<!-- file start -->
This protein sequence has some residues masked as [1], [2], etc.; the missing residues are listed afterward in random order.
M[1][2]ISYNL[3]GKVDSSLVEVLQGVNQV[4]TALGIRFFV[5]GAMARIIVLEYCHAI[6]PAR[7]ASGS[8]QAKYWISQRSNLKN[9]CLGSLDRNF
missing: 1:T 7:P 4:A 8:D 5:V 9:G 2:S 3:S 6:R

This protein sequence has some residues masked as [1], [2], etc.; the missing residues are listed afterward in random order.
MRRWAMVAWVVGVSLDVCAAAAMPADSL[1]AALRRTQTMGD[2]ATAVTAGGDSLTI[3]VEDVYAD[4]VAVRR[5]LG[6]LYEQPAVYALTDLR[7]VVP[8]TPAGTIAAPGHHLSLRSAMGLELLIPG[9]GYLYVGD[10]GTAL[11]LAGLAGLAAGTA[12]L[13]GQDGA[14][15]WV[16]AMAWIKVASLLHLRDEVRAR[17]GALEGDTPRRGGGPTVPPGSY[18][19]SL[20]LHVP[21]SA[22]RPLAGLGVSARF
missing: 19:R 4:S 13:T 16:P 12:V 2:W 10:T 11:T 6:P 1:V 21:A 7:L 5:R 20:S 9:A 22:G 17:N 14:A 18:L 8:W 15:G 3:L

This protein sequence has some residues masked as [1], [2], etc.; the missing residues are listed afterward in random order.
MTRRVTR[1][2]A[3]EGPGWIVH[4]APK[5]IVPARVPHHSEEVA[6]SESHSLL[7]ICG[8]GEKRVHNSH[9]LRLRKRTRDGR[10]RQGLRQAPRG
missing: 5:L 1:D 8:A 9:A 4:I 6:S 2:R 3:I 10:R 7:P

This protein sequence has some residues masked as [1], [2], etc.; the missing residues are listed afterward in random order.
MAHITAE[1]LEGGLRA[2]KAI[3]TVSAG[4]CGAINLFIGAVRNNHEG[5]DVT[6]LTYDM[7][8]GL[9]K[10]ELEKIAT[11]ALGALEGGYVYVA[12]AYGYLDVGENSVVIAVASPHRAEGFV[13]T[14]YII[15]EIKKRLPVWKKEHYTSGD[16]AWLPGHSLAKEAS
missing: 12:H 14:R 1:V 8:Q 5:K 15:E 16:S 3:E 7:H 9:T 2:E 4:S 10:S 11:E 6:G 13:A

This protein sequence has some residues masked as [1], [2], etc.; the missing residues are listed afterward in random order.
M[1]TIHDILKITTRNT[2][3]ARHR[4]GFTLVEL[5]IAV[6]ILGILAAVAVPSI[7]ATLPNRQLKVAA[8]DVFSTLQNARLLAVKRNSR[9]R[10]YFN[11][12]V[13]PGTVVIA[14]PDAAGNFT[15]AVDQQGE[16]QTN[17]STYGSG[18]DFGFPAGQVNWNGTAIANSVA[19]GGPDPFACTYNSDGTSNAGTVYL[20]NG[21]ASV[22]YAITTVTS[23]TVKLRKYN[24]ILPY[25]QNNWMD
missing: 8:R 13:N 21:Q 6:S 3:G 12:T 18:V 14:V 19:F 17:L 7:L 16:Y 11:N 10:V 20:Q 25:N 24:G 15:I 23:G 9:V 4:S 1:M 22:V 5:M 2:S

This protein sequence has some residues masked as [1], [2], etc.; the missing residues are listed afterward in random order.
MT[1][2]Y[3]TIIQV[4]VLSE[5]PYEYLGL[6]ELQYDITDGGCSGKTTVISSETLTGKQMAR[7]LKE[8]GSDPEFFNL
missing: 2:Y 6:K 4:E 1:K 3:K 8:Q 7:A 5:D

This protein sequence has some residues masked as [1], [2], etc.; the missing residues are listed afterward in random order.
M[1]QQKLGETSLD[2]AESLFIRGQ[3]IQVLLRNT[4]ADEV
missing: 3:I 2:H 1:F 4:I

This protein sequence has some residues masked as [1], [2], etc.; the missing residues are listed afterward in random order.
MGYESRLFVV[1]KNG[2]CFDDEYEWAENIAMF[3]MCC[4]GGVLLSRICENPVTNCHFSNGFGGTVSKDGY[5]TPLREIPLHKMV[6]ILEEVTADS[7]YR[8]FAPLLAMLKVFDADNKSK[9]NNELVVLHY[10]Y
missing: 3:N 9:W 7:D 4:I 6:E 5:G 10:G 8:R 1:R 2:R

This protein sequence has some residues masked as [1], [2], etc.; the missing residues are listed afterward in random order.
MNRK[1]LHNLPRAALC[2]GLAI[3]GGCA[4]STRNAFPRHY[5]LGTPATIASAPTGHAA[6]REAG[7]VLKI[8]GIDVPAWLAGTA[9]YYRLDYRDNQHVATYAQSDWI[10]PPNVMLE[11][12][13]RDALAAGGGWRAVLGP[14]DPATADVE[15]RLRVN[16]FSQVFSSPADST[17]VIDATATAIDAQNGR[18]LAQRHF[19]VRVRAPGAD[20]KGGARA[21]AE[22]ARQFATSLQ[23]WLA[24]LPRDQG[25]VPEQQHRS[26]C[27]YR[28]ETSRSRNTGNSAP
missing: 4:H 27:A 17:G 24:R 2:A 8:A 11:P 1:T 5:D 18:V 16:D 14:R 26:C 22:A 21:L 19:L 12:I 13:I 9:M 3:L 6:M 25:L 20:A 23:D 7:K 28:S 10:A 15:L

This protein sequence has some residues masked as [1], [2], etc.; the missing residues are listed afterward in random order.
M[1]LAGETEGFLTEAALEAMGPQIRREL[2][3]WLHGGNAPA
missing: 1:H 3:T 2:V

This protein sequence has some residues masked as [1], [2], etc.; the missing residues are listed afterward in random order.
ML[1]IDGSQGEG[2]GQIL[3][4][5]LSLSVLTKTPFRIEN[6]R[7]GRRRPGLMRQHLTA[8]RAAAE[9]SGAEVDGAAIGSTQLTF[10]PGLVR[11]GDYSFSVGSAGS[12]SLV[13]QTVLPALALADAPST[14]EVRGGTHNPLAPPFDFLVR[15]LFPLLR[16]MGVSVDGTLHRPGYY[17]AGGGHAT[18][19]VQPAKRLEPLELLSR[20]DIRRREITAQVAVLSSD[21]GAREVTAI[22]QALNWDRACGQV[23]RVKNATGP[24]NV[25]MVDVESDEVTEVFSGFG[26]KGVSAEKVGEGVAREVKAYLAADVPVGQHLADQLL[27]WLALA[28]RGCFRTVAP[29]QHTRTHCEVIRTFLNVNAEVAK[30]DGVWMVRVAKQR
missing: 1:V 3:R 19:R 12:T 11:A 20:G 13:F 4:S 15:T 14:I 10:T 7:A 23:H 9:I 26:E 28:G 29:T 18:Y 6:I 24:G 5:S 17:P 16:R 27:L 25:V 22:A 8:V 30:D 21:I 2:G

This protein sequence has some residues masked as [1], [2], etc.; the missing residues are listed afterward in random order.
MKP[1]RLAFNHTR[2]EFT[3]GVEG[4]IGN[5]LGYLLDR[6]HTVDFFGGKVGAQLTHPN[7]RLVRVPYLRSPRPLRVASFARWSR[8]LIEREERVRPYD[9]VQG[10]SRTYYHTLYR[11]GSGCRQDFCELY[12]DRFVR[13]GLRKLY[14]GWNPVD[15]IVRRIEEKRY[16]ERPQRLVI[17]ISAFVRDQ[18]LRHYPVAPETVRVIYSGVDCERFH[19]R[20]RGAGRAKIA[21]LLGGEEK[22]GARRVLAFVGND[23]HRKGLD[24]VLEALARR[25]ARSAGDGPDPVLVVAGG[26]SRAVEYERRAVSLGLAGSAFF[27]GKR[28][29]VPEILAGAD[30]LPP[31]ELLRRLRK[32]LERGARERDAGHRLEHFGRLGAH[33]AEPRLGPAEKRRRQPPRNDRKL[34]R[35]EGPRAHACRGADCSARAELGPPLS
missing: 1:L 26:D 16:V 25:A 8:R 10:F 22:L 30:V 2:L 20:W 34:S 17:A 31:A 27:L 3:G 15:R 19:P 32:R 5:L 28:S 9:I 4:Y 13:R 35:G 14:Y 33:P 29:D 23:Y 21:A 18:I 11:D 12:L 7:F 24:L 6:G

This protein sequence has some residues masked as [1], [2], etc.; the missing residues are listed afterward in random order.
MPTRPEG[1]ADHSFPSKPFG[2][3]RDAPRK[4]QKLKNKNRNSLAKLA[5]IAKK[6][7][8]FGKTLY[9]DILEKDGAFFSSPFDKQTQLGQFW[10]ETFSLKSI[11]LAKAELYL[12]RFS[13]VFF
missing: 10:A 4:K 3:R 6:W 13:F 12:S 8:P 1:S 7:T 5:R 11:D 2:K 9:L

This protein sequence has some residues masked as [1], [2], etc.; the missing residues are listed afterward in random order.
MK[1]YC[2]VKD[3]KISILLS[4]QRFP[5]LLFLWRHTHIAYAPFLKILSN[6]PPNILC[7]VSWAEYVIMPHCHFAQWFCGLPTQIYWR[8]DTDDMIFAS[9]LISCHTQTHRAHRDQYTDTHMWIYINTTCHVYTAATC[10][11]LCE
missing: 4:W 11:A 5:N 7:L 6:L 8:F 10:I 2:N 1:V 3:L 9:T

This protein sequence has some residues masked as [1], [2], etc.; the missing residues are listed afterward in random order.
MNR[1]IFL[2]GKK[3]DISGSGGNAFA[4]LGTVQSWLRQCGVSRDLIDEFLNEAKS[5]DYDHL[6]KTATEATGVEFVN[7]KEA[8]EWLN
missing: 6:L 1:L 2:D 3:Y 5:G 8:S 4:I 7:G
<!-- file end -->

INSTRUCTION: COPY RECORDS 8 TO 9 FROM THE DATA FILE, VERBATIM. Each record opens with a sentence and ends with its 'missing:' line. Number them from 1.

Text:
This protein sequence has some residues masked as [1], [2], etc.; the missing residues are listed afterward in random order.
MGYESRLFVV[1]KNG[2]CFDDEYEWAENIAMF[3]MCC[4]GGVLLSRICENPVTNCHFSNGFGGTVSKDGY[5]TPLREIPLHKMV[6]ILEEVTADS[7]YR[8]FAPLLAMLKVFDADNKSK[9]NNELVVLHY[10]Y
missing: 3:N 9:W 7:D 4:I 6:E 5:G 10:G 8:R 1:R 2:R

This protein sequence has some residues masked as [1], [2], etc.; the missing residues are listed afterward in random order.
MNRK[1]LHNLPRAALC[2]GLAI[3]GGCA[4]STRNAFPRHY[5]LGTPATIASAPTGHAA[6]REAG[7]VLKI[8]GIDVPAWLAGTA[9]YYRLDYRDNQHVATYAQSDWI[10]PPNVMLE[11][12][13]RDALAAGGGWRAVLGP[14]DPATADVE[15]RLRVN[16]FSQVFSSPADST[17]VIDATATAIDAQNGR[18]LAQRHF[19]VRVRAPGAD[20]KGGARA[21]AE[22]ARQFATSLQ[23]WLA[24]LPRDQG[25]VPEQQHRS[26]C[27]YR[28]ETSRSRNTGNSAP
missing: 4:H 27:A 17:G 24:R 2:A 8:A 11:P 1:T 5:D 18:V 16:D 14:R 26:C 22:A 21:L 19:L 12:I 13:I 9:M 3:L 6:M 25:L 20:A 23:D 7:K 28:S 10:A 15:L